In 2014, Docker announced the official release of Docker 1.0 and its support for enterprise-class production workloads. The open source software allows developers and operations staff to “package” applications within Linux containers, and then deploy them on any machine – physical or virtual – that is running a Linux OS with version 3.8 or higher kernel.
Docker is seeing significant adoption from service providers. Amazon now offers Linux AMIs with Docker pre-installed, and supports Docker installation via their Elastic Beanstalk deployment service. Rackspace and Google have announced native Docker support for their cloud services. Docker also continues to gain traction with other types of integration partners such as Red Hat and similar Linux distribution providers. This ever-expanding ecosystem of partners positions Docker to become even more pervasive in Linux environments, both on premises and in public clouds.
In a blog post, Google demonstrated its commitment to the platform by announcing a new set of extensions for Google App Engine. Developers working with App Engine can use these extensions to build and deploy Docker images in Managed VMs. Google will also release two open source tools, Kubernetes and cAdvisor, for managing containers and performing analytics on container resource consumption.
There is a great deal of momentum and excitement surrounding the release. The platform has the potential to transform the way you deploy, manage and migrate applications in the cloud, and you are probably eager to try the capabilities firsthand.
Here are three cool ways you can benefit from Docker:
Dev/Ops and Continuous Development
Development, build, test and operations teams have a lot to gain from using container software. Coordination between these groups has become increasingly important in recent years as they struggle with managing application dependencies throughout the development lifecycle.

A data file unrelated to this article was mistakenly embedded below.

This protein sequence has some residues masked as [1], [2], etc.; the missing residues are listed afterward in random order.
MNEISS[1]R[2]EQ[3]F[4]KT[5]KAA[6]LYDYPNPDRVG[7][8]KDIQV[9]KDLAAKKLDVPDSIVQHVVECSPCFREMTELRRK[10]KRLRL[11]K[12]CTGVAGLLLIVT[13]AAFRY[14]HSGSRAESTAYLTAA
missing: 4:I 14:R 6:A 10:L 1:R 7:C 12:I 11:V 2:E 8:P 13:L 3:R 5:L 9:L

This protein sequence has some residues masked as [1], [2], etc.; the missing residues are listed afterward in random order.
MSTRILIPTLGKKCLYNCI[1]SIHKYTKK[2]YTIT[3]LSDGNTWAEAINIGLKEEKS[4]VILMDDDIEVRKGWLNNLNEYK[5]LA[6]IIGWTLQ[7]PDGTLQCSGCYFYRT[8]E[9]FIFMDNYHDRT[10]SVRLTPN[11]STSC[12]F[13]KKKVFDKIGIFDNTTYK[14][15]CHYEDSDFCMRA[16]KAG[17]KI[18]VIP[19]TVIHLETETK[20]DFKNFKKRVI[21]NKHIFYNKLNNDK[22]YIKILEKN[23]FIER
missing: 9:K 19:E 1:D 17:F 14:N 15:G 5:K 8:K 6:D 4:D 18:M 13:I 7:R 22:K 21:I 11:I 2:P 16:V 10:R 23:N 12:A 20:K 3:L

With Docker, there is no need to change or reconfigure applications for each new environment. Since containers maintain all application configuration settings and dependencies, it is easy to move them from development to test and production environments. This also means that applications don’t break in new environments, and operations teams don’t have to spend time doing manual installation or troubleshooting issues.
As more businesses adopt multiple clouds, application portability is becoming an essential capability. Unfortunately, without the right tools, it has not been easy to lift and shift applications between clouds.
Docker eliminates the need for expensive transformation projects and lets you move applications freely to, from and between Linux-based cloud environments. The Docker Hub also offers curated, popular application images, reducing the deployment process to only a few steps in many cases. Because applications are housed in standard containers, these images are essentially cloud agnostic. This portability also supports hybrid IT scenarios, easing the transition from on-premises environments to a public cloud.
Using containers in cloud environments can yield unique efficiency benefits, including higher instance utilization. By deploying multiple containerized (aka Dockerized) applications on to a single cloud instance, you can get much closer to achieving 100% utilization. You are paying for the extra capacity, so you might as well get the most from it.
Docker lets you safely run multiple applications on the same cloud instance by abstracting and isolating their dependencies. With growing support from major service providers, including Google and Amazon, Docker containers should become much more ubiquitous, and enable cloud server consolidation as described in this Neovise blog.
Docker should continue to play a growing role in dev/ops, continuous development, multi-cloud management, and cloud server efficiency.
We look forward to the exciting new ways customers and service providers will use the platform. Have you used Docker or any other container system to achieve any of these benefits? Have you developed your own unique usage scenarios? Let us know in the comments section below!